The Tony Romo whispers, swirling for weeks now, grew to a dull roar by the third quarter. 

Then came a reminder as to why there's any debate in the first place.

Dak Prescott, the Dallas Cowboys' rookie quarterback, reconciled what had been his worst performance to date by leading a pair of championship-caliber drives to fend off the first-place-minded Philadelphia Eagles in a 29-23 overtime victory Sunday night at AT&T Stadium.

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Prescott completed five of his 13 attempts in the first half, including an interception on second-and-goal from the Eagles 7-yard line. The third quarter wasn't much better, as rookie running mate Ezekiel Elliott was held in check and the Eagles opened a 10-point lead to start the fourth. For the first time, the Dallas offense lacked answers.

But with 6:26 to play, Prescott and the Cowboys set off from their own 10-yard line and something clicked. Ninety yards later, Dez Bryant, back from a five-week injury stint, caught a Prescott fade pass placed perfectly between two defenders for a game-tying 22-yard touchdown that would force overtime.

In the extra frame, Prescott completed all five of his passes and converted a crucial fourth-and-1 with his legs on an 11-play drive that ended when he found tight end Jason Witten wide open for the winning 5-yard score. It was Witten's first touchdown catch of the season.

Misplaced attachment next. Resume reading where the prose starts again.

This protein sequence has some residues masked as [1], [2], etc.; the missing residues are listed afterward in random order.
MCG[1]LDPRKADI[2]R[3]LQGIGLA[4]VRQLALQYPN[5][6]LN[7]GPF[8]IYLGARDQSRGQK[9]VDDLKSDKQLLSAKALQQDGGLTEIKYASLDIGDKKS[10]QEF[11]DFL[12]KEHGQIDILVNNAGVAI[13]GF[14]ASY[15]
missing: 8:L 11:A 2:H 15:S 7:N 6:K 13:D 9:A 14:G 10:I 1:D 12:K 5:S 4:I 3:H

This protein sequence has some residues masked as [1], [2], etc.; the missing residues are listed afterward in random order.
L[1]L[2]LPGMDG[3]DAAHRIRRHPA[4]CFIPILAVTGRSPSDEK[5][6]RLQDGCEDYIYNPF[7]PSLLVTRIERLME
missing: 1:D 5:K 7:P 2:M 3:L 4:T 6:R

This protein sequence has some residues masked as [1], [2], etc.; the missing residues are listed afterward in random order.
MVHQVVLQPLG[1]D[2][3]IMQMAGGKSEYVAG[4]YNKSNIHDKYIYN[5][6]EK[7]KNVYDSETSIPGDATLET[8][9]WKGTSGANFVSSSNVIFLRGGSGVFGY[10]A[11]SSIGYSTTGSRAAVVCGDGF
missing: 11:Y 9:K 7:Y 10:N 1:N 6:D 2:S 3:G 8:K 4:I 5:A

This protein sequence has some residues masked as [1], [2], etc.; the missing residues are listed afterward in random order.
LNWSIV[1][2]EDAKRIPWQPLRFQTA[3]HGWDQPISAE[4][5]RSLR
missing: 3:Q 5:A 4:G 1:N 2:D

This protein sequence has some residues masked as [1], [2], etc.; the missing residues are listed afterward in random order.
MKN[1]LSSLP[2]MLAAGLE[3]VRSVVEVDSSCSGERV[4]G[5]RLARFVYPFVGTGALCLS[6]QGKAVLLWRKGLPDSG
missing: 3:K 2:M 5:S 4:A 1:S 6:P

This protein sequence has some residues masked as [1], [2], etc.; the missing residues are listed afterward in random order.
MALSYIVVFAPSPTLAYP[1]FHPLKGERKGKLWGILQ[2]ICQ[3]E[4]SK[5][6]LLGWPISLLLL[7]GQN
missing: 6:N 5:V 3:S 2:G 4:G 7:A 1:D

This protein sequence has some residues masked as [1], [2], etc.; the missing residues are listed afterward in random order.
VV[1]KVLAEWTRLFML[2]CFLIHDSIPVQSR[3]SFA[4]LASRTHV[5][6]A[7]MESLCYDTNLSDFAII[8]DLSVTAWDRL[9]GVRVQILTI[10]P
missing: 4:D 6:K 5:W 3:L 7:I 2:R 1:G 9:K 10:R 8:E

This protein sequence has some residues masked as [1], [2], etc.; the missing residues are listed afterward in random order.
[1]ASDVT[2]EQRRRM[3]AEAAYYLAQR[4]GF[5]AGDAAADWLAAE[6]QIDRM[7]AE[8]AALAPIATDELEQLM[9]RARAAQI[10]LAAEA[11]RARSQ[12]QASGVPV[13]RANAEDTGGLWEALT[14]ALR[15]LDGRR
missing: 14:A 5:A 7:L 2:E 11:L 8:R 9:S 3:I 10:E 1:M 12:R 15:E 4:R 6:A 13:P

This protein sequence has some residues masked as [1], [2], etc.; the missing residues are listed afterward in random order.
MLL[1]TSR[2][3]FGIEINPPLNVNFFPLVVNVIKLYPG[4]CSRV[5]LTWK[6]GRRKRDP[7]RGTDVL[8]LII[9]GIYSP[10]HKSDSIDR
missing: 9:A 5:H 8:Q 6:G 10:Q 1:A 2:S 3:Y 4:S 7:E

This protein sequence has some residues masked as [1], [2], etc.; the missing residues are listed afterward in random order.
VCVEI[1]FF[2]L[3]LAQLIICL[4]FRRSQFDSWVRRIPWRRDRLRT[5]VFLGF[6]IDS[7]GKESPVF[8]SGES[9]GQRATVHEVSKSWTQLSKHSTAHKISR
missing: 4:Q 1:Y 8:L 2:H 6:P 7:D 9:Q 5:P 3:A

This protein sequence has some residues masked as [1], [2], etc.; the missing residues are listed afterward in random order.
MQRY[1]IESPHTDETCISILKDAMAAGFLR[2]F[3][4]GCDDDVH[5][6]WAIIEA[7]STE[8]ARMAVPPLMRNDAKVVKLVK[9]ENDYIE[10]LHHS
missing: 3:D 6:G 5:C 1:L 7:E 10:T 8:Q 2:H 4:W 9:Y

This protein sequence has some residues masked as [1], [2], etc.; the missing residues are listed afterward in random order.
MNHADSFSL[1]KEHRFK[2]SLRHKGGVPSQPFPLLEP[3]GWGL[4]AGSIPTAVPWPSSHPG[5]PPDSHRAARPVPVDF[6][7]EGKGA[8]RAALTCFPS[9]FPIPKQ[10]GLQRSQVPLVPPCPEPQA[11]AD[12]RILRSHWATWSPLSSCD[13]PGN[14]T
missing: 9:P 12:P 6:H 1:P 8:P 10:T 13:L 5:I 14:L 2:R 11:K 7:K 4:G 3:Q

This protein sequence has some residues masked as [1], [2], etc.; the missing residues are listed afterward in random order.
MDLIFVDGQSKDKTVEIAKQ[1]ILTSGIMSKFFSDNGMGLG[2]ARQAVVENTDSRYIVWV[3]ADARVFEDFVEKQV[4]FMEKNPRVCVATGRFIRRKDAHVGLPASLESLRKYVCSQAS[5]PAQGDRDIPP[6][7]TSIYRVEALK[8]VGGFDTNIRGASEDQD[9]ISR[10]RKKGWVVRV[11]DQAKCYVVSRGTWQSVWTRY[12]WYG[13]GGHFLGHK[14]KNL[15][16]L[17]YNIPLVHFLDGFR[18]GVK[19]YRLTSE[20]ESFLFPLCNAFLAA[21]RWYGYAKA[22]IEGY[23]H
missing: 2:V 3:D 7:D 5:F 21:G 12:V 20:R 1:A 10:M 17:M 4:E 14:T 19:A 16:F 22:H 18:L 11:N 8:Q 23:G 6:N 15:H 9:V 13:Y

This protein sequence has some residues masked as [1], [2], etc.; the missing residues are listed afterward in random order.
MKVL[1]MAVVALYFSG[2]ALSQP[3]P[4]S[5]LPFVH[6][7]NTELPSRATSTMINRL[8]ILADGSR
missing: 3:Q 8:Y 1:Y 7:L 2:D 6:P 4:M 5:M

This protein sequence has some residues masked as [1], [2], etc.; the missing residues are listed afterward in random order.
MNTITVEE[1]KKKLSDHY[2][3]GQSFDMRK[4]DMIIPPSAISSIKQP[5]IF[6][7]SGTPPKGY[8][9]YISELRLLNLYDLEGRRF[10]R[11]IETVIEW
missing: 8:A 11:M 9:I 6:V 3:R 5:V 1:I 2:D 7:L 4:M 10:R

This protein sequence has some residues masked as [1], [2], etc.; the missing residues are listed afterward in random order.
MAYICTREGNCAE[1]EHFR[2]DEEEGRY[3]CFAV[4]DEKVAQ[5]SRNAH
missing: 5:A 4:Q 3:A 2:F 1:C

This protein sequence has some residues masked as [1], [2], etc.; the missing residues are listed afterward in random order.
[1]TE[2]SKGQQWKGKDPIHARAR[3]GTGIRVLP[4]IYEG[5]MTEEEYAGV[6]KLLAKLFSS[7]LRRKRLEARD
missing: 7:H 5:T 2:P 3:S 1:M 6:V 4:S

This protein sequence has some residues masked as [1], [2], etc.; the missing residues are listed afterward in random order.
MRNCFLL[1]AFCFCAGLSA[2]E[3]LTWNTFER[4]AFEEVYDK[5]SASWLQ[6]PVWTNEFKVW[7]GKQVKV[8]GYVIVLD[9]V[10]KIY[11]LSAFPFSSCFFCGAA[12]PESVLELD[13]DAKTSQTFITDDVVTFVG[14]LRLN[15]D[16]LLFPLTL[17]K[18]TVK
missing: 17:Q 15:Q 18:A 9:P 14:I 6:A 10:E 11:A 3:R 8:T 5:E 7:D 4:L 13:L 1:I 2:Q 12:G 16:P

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Prescott's final stat line wasn't pretty. The record will show he completed 48.7

percent of his passes. But the poise and precision eventually shone through, and he added 38 yards and a touchdown on the ground. Jerry Jones has already named Prescott the starter for next Sunday's matchup with the Browns.

Dallas, after all, is riding a six-game win streak and sits firmly atop the NFC East.

With a loss, the Cowboys would have ceded the top spot to the Eagles, who instead fall to 4-3. Now, if Minnesota loses Monday night, they'll boast the best record in the entire NFC. Even with Romo's return to practice, it seems Dallas will stick to what has got it this far.

Elliott, entering as the NFL's leading rusher, failed to crack 100 yards on the ground for the first time since Week 2, but was the Cowboys' third-leading receiver with 52 yards on four catches. He had a 63-yard run negated on the Cowboys' final drive by a Travis Frederick holding penalty.

Bryant led the team with 113 yards receiving and a touchdown in his return.